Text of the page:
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fig2: Patient Flow DiagramCONSORT (Consolidated Standards of Reporting Trials) diagram of recruitment to the CvLPRIT study. From 850 patients with ST-segment elevation myocardial infarction, 296 were randomized to receive complete (150) or culprit lesion–only (146) revascularization. Randomized patients were followed up for 12 months, and analysis was by intention-to-treat. CABG = coronary artery bypass grafting; CMR = cardiac magnetic resonance; IRA = infarct-related artery; ITT = intention-to-treat; MACE = major adverse cardiovascular event(s); MPS = myocardial perfusion scintigraphy; MVD = multivessel disease; N-IRA = non–infarct-related artery; PCI = percutaneous coronary intervention.

Mentions: We screened 850 patients for inclusion, and 296 were randomized (146 to IRA only and 150 to complete revascularization) (Figure 1). Patients in each treatment arm were well matched by demographic and baseline clinical characteristics, although there was a nonsignificant trend for more women in the IRA-only group. The proportion with 2- or 3-vessel disease, lesion locations, and N-IRA stenoses >70% were similar in each group (Table 1).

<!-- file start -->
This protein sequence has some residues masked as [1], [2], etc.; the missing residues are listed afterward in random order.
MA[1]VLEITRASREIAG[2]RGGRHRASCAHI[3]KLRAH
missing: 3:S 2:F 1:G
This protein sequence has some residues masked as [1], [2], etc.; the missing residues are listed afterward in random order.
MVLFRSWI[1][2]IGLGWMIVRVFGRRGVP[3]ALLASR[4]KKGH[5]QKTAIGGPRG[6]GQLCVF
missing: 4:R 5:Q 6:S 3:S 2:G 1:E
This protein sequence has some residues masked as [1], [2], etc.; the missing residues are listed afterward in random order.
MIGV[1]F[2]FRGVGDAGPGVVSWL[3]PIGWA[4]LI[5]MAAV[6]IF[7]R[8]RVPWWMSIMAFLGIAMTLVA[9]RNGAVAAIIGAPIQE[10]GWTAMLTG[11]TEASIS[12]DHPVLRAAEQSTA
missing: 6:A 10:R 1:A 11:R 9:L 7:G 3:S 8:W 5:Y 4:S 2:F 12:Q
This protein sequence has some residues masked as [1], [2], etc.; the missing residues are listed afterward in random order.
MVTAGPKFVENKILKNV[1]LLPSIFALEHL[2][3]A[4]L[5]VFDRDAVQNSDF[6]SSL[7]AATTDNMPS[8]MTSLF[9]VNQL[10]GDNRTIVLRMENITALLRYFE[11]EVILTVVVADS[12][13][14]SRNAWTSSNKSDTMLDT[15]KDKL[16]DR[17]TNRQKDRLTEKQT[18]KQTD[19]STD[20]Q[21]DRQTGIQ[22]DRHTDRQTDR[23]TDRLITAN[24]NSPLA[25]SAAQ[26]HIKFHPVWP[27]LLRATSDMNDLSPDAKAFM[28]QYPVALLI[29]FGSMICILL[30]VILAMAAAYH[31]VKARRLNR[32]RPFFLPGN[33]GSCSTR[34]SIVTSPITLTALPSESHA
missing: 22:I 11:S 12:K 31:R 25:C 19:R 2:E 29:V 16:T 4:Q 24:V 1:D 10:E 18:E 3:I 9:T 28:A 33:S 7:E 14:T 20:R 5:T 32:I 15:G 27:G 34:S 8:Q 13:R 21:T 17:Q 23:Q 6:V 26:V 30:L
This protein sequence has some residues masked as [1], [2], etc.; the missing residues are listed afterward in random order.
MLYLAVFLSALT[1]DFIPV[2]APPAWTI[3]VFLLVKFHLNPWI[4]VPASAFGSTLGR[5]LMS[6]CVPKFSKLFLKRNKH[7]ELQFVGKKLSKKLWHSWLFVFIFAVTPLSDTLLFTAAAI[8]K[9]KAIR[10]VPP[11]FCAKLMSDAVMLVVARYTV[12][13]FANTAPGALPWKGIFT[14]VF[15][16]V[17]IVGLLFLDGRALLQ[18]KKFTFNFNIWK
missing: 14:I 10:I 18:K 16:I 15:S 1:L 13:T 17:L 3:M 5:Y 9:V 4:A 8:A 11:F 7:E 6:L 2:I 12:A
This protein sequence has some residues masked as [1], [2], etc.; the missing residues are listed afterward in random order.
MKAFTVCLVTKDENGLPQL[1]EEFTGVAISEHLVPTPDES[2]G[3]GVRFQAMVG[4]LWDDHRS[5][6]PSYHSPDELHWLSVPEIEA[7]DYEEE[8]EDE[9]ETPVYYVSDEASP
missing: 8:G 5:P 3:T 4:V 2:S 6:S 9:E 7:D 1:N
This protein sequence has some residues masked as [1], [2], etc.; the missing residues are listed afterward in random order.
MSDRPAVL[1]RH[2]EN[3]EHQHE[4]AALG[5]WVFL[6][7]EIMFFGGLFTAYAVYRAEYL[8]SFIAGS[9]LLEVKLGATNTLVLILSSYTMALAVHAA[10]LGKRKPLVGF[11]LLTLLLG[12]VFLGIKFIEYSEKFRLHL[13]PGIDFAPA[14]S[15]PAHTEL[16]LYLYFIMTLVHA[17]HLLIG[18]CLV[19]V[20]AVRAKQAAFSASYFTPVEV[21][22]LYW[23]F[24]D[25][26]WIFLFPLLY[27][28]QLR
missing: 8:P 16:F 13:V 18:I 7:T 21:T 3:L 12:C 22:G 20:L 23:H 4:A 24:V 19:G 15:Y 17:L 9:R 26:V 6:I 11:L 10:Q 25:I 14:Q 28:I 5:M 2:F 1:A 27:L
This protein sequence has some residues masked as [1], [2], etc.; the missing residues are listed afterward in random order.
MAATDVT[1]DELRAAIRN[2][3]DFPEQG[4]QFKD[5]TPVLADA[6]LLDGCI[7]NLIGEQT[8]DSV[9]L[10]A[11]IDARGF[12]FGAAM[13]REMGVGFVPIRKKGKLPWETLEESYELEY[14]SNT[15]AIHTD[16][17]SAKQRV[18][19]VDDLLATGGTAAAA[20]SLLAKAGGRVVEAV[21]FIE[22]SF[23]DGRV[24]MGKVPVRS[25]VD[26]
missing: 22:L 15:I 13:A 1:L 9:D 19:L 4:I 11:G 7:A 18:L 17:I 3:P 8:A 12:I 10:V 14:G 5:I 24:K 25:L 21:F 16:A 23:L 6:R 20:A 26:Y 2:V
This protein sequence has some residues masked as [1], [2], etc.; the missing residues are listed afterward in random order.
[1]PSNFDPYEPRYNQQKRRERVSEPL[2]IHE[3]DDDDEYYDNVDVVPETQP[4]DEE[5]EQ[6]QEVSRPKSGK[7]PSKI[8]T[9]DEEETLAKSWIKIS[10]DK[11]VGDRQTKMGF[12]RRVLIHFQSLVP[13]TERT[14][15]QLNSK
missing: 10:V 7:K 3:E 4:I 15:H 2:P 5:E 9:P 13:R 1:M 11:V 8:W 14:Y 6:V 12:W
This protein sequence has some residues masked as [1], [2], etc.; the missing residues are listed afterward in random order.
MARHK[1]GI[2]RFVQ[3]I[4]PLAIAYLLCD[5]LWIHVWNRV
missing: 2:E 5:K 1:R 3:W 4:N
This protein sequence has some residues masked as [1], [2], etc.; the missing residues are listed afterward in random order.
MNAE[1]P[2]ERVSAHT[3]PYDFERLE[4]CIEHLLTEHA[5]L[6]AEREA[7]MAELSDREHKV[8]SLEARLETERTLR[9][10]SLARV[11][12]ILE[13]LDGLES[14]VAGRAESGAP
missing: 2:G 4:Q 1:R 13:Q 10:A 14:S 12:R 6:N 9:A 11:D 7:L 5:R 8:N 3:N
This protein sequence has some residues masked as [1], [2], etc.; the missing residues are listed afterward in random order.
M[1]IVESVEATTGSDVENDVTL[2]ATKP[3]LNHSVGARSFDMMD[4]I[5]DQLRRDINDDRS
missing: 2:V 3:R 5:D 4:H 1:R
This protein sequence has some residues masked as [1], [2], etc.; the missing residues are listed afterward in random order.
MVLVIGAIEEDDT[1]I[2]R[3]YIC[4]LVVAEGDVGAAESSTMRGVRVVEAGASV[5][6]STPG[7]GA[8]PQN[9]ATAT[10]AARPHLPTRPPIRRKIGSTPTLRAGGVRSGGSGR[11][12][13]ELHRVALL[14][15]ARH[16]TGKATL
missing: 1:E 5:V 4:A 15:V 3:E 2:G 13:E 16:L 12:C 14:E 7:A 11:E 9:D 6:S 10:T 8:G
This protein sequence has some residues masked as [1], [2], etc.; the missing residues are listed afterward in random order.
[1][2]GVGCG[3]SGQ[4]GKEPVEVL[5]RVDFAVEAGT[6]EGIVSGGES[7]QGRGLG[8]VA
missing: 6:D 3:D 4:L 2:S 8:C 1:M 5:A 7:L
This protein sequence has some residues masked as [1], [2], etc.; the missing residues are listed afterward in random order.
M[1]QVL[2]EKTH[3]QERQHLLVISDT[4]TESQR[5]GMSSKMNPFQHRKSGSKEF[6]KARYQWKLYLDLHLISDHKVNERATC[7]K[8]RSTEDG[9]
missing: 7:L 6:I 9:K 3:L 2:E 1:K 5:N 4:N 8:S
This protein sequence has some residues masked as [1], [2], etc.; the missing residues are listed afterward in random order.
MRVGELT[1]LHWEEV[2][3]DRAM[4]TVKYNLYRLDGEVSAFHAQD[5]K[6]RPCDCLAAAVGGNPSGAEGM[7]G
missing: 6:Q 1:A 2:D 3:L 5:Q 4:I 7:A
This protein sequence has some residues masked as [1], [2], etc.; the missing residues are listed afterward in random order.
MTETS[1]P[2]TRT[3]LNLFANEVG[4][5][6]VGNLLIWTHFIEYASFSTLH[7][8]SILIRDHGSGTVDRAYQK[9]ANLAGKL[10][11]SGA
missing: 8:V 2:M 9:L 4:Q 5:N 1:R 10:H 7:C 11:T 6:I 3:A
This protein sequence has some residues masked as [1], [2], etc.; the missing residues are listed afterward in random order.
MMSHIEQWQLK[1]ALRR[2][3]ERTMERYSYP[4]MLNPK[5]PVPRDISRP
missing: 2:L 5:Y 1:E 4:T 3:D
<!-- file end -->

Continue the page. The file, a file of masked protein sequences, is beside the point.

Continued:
Randomized trial of complete versus lesion-only revascularization in patients undergoing primary percutaneous coronary intervention for STEMI and multivessel disease: the CvLPRIT trial.

Gershlick AH, Khan JN, Kelly DJ, Greenwood JP, Sasikaran T, Curzen N, Blackman DJ, Dalby M, Fairbrother KL, Banya W, Wang D, Flather M, Hetherington SL, Kelion AD, Talwar S, Gunning M, Hall R, Swanton H, McCann GP - J. Am. Coll. Cardiol. (2015)

Patient Flow DiagramCONSORT (Consolidated Standards of Reporting Trials) diagram of recruitment to the CvLPRIT study. From 850 patients with ST-segment elevation myocardial infarction, 296 were randomized to receive complete (150) or culprit lesion–only (146) revascularization. Randomized patients were followed up for 12 months, and analysis was by intention-to-treat. CABG = coronary artery bypass grafting; CMR = cardiac magnetic resonance; IRA = infarct-related artery; ITT = intention-to-treat; MACE = major adverse cardiovascular event(s); MPS = myocardial perfusion scintigraphy; MVD = multivessel disease; N-IRA = non–infarct-related artery; PCI = percutaneous coronary intervention.